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Here's a nice soul-jazz date from Baltimore-based organist Greg Hatza that will happily take many back to the smoke filled clubs when organ combos ruled the scene. Some may remember the two nifty trio dates Hatza recorded for Coral in 1967 with guitarist Eric Gale and Grady Tate. If DJs ever happen upon these, they're sure to become acid-jazz classics. Hatza seems to have vanished from the scene as electronic keyboards and fusion took over jazz and resurfaced only recently, after hearing Joey Defrancesco and being encouraged to return to organ at Defrancesco's urging.
Naturally, Hatza is well steeped in the blue bop of Jimmy Smith. But, like Defrancesco, he seems to gravitate more toward the rapid-fire soulfulness of Charles Earland and the modal funk of Lonnie Smith (though he avoids the otherworlds of Larry Young that Defrancesco sometimes explores). The result on this set, the third of his Palmetto releases, is a pleasing program of solid riffing on catchy jazz rooted in soul, gospel, funk and blues.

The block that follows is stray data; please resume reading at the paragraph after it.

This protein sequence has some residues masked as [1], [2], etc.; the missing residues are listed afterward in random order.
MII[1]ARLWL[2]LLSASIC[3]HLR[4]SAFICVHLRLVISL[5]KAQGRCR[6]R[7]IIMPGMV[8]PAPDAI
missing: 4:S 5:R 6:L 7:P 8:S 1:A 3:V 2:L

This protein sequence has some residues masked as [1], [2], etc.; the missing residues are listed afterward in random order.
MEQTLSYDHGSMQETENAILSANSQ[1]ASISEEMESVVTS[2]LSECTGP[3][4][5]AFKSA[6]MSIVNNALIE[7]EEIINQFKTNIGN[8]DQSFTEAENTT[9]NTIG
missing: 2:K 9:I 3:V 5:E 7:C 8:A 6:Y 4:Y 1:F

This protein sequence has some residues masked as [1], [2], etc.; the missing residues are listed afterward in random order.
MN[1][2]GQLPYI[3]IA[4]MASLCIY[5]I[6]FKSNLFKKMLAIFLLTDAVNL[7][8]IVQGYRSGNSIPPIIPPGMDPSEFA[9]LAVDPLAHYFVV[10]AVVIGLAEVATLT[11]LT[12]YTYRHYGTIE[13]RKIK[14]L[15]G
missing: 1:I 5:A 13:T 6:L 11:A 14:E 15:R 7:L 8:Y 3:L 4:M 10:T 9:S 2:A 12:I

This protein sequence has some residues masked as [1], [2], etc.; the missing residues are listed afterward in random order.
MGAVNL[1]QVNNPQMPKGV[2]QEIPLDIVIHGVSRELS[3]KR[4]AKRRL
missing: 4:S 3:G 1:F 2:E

The Hatza ORGANization is a solid quartet, featuring returning guitarist Paul Bollenbeck (still poised to fulfill his promise, but good even in his Scofield bag), tenor man Ralph Lalama and drummer Dennis Chambers. The best moments are upbeat: the gospel funk of "Stand Up and Be Counted," the soul strut of "Change the World" and the mode supreme of "Trane Station." The remaining half dozen tunes have an attractive appeal that will sound familiar to those who enjoyed Hatza's previous In The Pocket (thank God, no standards). Snake Eyes won't change the world. But it's good (if not essential) contemporary organ combo swing that isn't as gimmicky or as stiff as most of the stuff coming out today.
Tracks:Stand Up and Be Counted; Snake Eyes; Change the World; One Track Mind; First Your Money Then Your Clothes; Spanish Rice; Every Step I Take; Trane Station; Change the World.
Personnel: Paul Bollenbeck: guitar; Ralph Lalama: tenor sax; Dennis Chambers: drums; Greg Hatza: Hammond B-3 organ.
I love jazz because it's so different than pop and has an emotional pull that other music does not have.
I was first exposed to jazz when I saw Dave Brubeck in 1974.
The first jazz record I bought was Bitches Brew by Miles Davis.